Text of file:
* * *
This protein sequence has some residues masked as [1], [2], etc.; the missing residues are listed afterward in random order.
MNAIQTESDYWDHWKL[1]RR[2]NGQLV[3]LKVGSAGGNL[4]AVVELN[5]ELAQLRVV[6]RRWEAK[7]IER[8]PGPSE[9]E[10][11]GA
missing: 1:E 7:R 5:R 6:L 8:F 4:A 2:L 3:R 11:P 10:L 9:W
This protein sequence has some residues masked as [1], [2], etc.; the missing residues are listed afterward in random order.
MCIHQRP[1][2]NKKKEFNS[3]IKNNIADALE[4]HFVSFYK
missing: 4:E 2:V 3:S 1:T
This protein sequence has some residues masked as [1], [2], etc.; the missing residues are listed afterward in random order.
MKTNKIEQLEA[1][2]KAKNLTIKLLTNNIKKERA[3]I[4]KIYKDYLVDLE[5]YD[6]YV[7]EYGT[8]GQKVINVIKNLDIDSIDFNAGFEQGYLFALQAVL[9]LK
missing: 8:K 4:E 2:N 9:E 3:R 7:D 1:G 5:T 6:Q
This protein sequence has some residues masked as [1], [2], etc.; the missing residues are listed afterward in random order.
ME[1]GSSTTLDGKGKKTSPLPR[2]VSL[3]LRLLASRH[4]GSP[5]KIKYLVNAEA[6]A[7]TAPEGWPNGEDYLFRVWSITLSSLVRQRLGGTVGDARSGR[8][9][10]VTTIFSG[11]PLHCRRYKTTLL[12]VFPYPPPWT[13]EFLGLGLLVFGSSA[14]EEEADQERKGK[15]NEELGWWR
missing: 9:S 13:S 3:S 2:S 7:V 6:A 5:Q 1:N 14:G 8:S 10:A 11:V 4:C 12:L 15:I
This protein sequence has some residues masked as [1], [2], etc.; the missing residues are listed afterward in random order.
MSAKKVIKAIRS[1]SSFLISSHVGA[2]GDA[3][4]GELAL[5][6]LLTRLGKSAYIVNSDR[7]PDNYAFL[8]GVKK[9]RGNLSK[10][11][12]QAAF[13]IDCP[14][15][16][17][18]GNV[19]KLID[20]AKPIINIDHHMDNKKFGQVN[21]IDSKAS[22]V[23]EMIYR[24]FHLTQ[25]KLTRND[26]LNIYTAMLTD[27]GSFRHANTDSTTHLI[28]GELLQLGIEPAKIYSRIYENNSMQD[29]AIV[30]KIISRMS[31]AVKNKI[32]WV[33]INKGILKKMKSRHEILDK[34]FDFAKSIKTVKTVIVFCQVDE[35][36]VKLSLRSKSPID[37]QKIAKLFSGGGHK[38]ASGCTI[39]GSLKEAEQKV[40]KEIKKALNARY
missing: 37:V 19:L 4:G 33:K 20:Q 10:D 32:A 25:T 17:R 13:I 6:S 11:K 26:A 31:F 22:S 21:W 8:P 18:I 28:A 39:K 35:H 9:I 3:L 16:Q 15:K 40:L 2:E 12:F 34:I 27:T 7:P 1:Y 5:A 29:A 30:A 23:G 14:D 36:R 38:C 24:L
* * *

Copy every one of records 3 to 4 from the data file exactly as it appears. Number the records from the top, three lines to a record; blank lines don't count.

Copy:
This protein sequence has some residues masked as [1], [2], etc.; the missing residues are listed afterward in random order.
MKTNKIEQLEA[1][2]KAKNLTIKLLTNNIKKERA[3]I[4]KIYKDYLVDLE[5]YD[6]YV[7]EYGT[8]GQKVINVIKNLDIDSIDFNAGFEQGYLFALQAVL[9]LK
missing: 8:K 4:E 2:N 9:E 3:R 7:D 1:G 5:T 6:Q
This protein sequence has some residues masked as [1], [2], etc.; the missing residues are listed afterward in random order.
ME[1]GSSTTLDGKGKKTSPLPR[2]VSL[3]LRLLASRH[4]GSP[5]KIKYLVNAEA[6]A[7]TAPEGWPNGEDYLFRVWSITLSSLVRQRLGGTVGDARSGR[8][9][10]VTTIFSG[11]PLHCRRYKTTLL[12]VFPYPPPWT[13]EFLGLGLLVFGSSA[14]EEEADQERKGK[15]NEELGWWR
missing: 9:S 13:S 3:S 2:S 7:V 6:A 5:Q 1:N 14:G 8:S 10:A 11:V 4:C 12:L 15:I